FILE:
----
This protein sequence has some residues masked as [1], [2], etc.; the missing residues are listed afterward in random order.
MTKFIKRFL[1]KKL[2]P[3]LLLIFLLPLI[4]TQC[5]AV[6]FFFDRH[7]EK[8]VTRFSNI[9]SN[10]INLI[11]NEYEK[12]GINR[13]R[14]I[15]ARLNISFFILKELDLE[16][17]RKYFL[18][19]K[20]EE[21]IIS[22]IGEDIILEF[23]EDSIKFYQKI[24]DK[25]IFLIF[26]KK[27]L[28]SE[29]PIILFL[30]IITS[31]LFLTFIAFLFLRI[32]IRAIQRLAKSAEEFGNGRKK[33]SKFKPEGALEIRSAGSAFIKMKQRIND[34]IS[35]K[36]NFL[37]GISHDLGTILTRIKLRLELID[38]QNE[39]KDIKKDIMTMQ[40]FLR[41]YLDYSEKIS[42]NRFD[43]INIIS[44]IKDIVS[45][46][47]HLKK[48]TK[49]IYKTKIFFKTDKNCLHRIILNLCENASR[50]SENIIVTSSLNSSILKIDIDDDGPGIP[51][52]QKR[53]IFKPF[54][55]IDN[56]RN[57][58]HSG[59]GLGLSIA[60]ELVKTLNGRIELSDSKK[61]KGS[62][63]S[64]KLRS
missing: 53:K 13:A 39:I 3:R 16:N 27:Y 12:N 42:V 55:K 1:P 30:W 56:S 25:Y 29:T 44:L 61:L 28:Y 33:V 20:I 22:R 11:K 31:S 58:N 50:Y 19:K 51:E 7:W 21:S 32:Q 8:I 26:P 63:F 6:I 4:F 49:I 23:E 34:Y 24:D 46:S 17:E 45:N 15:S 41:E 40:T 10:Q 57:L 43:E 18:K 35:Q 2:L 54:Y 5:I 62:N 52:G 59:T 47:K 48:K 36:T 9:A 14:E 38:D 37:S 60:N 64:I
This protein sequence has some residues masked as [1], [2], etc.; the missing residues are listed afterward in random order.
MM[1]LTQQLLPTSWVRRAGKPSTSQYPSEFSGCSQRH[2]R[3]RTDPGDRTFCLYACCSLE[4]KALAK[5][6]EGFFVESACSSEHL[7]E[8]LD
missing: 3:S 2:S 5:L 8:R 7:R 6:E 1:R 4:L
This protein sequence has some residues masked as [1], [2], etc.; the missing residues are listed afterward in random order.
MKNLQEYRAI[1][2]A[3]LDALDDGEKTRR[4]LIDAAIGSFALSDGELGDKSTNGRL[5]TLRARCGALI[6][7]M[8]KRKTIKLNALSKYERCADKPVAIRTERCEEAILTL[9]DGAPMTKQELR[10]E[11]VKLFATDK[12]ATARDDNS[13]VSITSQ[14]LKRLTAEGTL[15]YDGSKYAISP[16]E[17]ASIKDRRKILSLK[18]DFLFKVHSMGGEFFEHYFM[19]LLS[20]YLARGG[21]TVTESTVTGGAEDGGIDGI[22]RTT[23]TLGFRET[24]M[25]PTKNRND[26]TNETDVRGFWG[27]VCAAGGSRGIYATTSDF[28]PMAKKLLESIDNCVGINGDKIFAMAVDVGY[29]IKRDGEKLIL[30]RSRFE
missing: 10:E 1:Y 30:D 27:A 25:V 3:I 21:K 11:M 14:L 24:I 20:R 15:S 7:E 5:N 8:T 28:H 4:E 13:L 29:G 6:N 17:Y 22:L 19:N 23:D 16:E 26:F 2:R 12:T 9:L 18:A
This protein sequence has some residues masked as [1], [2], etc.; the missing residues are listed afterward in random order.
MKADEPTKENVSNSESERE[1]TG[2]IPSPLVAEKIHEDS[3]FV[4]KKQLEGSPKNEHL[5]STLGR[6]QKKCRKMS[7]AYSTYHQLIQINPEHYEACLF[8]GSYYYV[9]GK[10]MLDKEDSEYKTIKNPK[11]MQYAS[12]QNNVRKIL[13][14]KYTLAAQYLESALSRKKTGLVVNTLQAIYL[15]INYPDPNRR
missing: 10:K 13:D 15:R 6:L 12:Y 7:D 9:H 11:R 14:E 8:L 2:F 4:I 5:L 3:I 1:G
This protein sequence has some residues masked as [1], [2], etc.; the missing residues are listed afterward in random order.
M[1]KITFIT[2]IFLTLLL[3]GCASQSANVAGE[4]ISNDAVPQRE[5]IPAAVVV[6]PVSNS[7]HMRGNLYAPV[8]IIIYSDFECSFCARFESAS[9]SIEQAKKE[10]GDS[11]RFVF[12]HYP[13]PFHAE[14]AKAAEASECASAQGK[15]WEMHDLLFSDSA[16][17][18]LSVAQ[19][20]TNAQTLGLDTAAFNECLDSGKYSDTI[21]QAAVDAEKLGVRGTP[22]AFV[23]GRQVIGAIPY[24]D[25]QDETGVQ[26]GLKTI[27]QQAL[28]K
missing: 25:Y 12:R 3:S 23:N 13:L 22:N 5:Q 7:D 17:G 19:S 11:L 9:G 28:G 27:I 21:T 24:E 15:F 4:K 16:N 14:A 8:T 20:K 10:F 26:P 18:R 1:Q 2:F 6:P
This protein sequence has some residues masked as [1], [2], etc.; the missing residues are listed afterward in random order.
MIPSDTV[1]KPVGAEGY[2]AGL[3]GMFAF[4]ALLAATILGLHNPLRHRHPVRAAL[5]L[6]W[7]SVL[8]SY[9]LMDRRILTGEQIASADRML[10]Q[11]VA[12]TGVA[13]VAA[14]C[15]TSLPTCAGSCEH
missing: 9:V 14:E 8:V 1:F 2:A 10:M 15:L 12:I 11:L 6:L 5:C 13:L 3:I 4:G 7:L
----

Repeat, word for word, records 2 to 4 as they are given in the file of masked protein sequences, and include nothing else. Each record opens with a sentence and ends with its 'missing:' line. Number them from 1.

This protein sequence has some residues masked as [1], [2], etc.; the missing residues are listed afterward in random order.
MM[1]LTQQLLPTSWVRRAGKPSTSQYPSEFSGCSQRH[2]R[3]RTDPGDRTFCLYACCSLE[4]KALAK[5][6]EGFFVESACSSEHL[7]E[8]LD
missing: 3:S 2:S 5:L 8:R 7:R 6:E 1:R 4:L
This protein sequence has some residues masked as [1], [2], etc.; the missing residues are listed afterward in random order.
MKNLQEYRAI[1][2]A[3]LDALDDGEKTRR[4]LIDAAIGSFALSDGELGDKSTNGRL[5]TLRARCGALI[6][7]M[8]KRKTIKLNALSKYERCADKPVAIRTERCEEAILTL[9]DGAPMTKQELR[10]E[11]VKLFATDK[12]ATARDDNS[13]VSITSQ[14]LKRLTAEGTL[15]YDGSKYAISP[16]E[17]ASIKDRRKILSLK[18]DFLFKVHSMGGEFFEHYFM[19]LLS[20]YLARGG[21]TVTESTVTGGAEDGGIDGI[22]RTT[23]TLGFRET[24]M[25]PTKNRND[26]TNETDVRGFWG[27]VCAAGGSRGIYATTSDF[28]PMAKKLLESIDNCVGINGDKIFAMAVDVGY[29]IKRDGEKLIL[30]RSRFE
missing: 10:E 1:Y 30:D 27:A 25:V 3:I 21:K 11:M 14:L 24:I 20:R 15:S 7:E 5:N 8:T 28:H 4:E 13:L 29:G 6:N 17:Y 22:L 19:N 23:D 16:E 26:F 2:R 12:T 9:L 18:A
This protein sequence has some residues masked as [1], [2], etc.; the missing residues are listed afterward in random order.
MKADEPTKENVSNSESERE[1]TG[2]IPSPLVAEKIHEDS[3]FV[4]KKQLEGSPKNEHL[5]STLGR[6]QKKCRKMS[7]AYSTYHQLIQINPEHYEACLF[8]GSYYYV[9]GK[10]MLDKEDSEYKTIKNPK[11]MQYAS[12]QNNVRKIL[13][14]KYTLAAQYLESALSRKKTGLVVNTLQAIYL[15]INYPDPNRR
missing: 10:K 13:D 15:R 6:L 12:Y 7:D 9:H 11:R 14:E 8:L 2:F 4:I 5:L 3:I 1:G